This study will examine whether the tendency to have thrombosis, or the formation of blood
clots inside blood vessels, has a role in the development of pseudotumor cerebri (PTC). PTC
causes symptoms and signs of isolated elevated blood pressure in the cranium, or covering of
the brain. The disorder can lead to significant, negative effects on the visual system.
Increased pressure of the cerebrospinal fluid, that is, fluid around the brain, is a factor,
but the cause of the disorder is not clear. There has been documentation of clustering of
PTC within families. It suggests that potential genetic polymorphisms-abilities to take on
different forms-may become evident after exposure to conditions known to trigger PTC.
Thrombosis comes about by interactions between genetic and environmental or acquired
factors, or both, resulting in a blood clot at a specific time and location. Because the
disease occurs in episodes, the interaction of the genetic and nongenetic risk factors is
important. Cystinosis is a recessive disorder caused by deposits of cystine within the
lysosomes of cells-that is, sac-like cell parts that contain various enzymes. Involvement of
the kidneys remains the primary characteristic, eventually leading to renal failure. Of all
of the risk factors that make it easier for blood clotting, a high level of a substance
called homocysteine is of particular interest. Too much homocysteine in blood plasma is a
common finding in patients with kidney failure, and it has been recently identified as an
independent risk factor for diseases of the blood vessels.
Participants of all ages who meet the Dandy criteria for PTC may be eligible for this study.
Pregnant women will be excluded. There will also be a control group of nephropathic
cystinosis patients who do not have PTC.
Participants will be asked to undergo the following tests and procedures:
- Medical history.
- Physical examination, to evaluate the eye and nervous systems.
- Collection of blood for DNA and other tests.
- Collection of cerebrospinal fluid, through a procedure called lumbar puncture or spinal
The evaluation of patients will generally last 3 to 4 days. For the collection of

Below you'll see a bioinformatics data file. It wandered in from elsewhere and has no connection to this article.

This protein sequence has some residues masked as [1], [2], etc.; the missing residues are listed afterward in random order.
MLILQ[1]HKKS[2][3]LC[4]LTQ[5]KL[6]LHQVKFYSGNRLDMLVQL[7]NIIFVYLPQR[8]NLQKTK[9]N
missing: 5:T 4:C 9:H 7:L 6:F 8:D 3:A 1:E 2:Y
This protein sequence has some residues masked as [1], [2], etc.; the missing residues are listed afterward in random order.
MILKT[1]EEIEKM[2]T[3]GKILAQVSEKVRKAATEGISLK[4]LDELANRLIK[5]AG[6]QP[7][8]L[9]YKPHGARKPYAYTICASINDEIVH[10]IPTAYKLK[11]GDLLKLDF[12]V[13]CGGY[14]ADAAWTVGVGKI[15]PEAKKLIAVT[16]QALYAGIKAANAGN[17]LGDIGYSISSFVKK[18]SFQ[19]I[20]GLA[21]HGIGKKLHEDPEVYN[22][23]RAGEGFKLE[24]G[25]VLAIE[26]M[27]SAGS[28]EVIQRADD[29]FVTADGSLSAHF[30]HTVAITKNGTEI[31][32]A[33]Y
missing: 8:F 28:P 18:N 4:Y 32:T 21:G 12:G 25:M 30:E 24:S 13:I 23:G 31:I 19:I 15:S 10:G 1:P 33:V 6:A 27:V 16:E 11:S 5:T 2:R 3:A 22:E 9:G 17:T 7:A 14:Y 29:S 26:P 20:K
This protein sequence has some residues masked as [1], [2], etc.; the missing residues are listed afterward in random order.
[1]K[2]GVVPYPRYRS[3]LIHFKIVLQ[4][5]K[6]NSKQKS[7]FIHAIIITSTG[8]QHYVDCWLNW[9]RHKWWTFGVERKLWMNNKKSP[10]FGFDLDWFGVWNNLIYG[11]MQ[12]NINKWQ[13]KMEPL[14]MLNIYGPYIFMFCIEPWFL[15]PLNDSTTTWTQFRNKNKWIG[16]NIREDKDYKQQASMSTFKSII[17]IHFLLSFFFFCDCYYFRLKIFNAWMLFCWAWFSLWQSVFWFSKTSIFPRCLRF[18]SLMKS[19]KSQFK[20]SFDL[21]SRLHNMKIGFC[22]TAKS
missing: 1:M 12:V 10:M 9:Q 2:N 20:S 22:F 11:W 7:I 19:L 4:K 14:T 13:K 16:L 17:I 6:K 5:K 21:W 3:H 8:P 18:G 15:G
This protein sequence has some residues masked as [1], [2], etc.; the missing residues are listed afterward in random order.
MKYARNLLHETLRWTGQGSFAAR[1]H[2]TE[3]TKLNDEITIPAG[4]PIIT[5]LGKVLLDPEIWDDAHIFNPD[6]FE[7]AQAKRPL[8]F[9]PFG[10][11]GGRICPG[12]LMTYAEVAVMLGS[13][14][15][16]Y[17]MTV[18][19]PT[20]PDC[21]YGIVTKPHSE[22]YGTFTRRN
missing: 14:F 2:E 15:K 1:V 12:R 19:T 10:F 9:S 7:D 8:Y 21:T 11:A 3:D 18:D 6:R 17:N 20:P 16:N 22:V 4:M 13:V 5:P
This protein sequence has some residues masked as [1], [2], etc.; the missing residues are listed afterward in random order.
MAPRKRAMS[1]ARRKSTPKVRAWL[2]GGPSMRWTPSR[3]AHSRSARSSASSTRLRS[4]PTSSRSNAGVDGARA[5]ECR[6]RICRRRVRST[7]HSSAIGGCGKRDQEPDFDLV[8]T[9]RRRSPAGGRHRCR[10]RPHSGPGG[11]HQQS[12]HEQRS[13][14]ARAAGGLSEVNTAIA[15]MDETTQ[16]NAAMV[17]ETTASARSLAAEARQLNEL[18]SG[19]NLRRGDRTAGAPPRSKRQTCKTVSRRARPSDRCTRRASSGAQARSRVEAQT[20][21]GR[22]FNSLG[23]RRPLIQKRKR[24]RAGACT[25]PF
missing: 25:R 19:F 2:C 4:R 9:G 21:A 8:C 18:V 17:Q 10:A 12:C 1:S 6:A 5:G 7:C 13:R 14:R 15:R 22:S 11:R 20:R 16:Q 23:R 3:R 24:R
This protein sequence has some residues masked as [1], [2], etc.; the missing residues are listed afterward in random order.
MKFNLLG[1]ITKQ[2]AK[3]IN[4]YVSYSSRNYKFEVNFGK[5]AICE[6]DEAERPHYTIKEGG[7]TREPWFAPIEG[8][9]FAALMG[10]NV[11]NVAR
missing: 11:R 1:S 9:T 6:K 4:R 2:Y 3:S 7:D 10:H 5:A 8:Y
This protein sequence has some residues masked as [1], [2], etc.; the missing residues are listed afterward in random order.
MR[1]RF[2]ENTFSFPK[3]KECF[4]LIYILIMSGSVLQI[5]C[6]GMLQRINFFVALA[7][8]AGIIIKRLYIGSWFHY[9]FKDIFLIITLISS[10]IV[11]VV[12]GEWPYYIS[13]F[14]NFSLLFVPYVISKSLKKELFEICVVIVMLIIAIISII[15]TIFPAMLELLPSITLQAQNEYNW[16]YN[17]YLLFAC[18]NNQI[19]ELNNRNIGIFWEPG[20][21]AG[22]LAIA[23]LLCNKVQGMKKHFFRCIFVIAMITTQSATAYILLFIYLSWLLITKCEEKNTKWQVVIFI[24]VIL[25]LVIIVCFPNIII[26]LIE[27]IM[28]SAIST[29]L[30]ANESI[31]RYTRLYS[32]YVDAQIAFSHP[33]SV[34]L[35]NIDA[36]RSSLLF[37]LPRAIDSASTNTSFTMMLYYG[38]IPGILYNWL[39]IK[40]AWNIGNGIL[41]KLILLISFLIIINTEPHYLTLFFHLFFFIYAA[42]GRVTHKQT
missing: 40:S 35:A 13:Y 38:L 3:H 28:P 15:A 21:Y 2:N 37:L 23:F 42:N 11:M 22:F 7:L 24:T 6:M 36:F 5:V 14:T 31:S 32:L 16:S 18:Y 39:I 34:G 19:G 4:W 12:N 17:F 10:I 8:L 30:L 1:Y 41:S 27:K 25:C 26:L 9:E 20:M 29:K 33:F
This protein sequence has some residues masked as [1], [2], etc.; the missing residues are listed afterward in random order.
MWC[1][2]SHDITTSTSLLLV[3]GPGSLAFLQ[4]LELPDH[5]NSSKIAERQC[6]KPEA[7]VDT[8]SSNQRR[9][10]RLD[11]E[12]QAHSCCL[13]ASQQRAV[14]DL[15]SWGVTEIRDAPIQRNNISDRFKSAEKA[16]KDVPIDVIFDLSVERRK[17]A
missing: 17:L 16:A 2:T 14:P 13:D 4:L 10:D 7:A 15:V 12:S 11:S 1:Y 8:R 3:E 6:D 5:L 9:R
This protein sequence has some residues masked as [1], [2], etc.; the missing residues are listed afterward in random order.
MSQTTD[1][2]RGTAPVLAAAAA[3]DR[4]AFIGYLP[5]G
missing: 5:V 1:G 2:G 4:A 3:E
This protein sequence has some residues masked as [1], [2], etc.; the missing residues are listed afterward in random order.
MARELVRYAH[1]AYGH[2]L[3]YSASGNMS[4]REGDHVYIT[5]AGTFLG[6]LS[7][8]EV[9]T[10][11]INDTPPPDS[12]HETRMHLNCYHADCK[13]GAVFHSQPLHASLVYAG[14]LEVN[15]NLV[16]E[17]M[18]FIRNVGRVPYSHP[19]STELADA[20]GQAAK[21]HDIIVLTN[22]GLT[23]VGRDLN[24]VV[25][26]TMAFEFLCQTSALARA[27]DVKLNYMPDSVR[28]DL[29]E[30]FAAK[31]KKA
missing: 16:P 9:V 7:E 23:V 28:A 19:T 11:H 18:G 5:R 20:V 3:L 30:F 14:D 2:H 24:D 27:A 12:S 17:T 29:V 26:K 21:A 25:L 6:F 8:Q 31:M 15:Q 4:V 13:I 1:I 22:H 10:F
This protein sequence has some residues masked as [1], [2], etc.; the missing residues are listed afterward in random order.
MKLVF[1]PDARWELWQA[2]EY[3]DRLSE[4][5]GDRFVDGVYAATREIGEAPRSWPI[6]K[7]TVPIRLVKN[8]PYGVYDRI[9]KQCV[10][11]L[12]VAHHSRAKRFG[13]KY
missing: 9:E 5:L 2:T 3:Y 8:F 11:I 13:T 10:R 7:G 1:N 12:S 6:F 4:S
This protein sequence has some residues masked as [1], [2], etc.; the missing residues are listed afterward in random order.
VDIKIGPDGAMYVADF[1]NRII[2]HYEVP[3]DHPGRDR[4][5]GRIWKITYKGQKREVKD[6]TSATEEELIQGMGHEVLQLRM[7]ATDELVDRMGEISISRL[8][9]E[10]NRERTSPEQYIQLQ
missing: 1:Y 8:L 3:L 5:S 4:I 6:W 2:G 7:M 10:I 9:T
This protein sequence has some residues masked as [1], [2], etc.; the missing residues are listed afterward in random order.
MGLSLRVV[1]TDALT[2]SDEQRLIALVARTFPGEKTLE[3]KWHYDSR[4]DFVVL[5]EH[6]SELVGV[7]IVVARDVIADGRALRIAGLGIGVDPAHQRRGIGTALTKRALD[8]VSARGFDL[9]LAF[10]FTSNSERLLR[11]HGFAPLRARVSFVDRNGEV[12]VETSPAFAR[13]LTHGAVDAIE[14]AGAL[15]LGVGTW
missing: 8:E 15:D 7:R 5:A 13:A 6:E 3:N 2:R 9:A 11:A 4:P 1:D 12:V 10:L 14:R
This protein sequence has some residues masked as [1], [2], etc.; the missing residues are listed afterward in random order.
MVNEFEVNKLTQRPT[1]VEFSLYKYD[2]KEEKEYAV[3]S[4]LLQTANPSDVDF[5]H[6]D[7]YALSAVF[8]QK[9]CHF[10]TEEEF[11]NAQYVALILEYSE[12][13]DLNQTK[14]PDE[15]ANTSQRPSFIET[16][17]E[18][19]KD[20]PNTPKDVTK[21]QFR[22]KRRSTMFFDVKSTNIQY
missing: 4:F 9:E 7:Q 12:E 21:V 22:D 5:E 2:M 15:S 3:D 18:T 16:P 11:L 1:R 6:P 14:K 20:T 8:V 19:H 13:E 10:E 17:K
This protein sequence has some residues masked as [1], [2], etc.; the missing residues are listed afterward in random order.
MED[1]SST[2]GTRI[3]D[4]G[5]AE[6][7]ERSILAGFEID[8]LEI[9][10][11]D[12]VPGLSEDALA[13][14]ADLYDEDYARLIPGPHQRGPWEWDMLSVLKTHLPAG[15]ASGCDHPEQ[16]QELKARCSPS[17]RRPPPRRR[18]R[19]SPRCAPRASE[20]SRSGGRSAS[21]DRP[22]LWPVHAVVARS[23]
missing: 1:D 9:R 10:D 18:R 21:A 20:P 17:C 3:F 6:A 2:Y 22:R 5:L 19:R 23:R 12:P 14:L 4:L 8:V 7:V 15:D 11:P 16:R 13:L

cerebrospinal fluid, the patient's skin on the back will be numbed with a local anesthetic.
A special needle will be inserted into the back, and a small amount of the fluid will be
drawn through the needle. There will be pain for a minute, although there can be a headache
lasting 24 hours. Also, there may be bruising, local pain, bleeding, or infection where the
needle enters. Patients may also have a magnetic resonance imaging scan of their head.
During the MRI scan, patients will lie still on a table that slides in and out of a metal
cylinder surrounded by a strong magnetic field. Patients will be able to communicate with
the MRI staff at all times and may ask to be moved out of the machine at any time.
During the follow-up of cystinosis patients under protocol #78-HG-0093 "Use of Cysteamine in
the Treatment of Cystinosis", we found that 6 of our NIH patients developed papilledema and
were diagnosed with pseudotumor cerebri (PTC), whose occurrence has not been previously
reported in cystinosis. The goal of this protocol is to identify the role of thrombosis
susceptibility in the development of PTC in nephropathic cystinosis patients in view of our
recent findings regarding genetic susceptibility to thrombosis in PTC in general. We propose
a case-control study. A total of 9 nephropathic cystinosis patients who developed PTC and 9
control nephropathic cystinosis patients without PTC will be screened based upon a
thrombosis susceptibility screening panel, including total homocysteine, protein C and S,
antithrombin III, fibrinogen, Factor VIII, Factor IX, Factor XI levels, testing for PT, PTT,
activated protein C resistance, antiphospholipid antibodies (ACA panel and Lupus AC) and
screening for FV Leiden mutation, FV G1628A polymorphism, FV R2 allele, Prothrombin 20210
mutation and 5,10-methylenetetrahydrofolate reductase (MTHFR) gene C677T polymorphism in
patients with severe homocysteinemia (greater than or equal to 100 micro mol/l).
We will compare the prevalence of the factors that lead to thrombosis susceptibility in the
cases and controls.
- INCLUSION CRITERIA:
The inclusion criteria include only a confirmed diagnosis of pseudotumor cerebri (past or
present) in a patient with nephropathic cystinosis. Patients will be diagnosed as having
pseudotumor cerebri based upon modified Dandy criteria:
1. signs and symptoms related to increased intracranial pressure;
2. no localizing neurological signs with the exception of unilateral or bilateral sixth
3. neuroimaging study showing no mass lesion or hydrocephalus;
4. elevated opening pressure with normal cerebrospinal fluid contents on lumbar
Nephropathic cystinosis patients of all ages who meet the Dandy criteria for PTC will be
considered for the study.
Pregnant patients will be excluded from the study.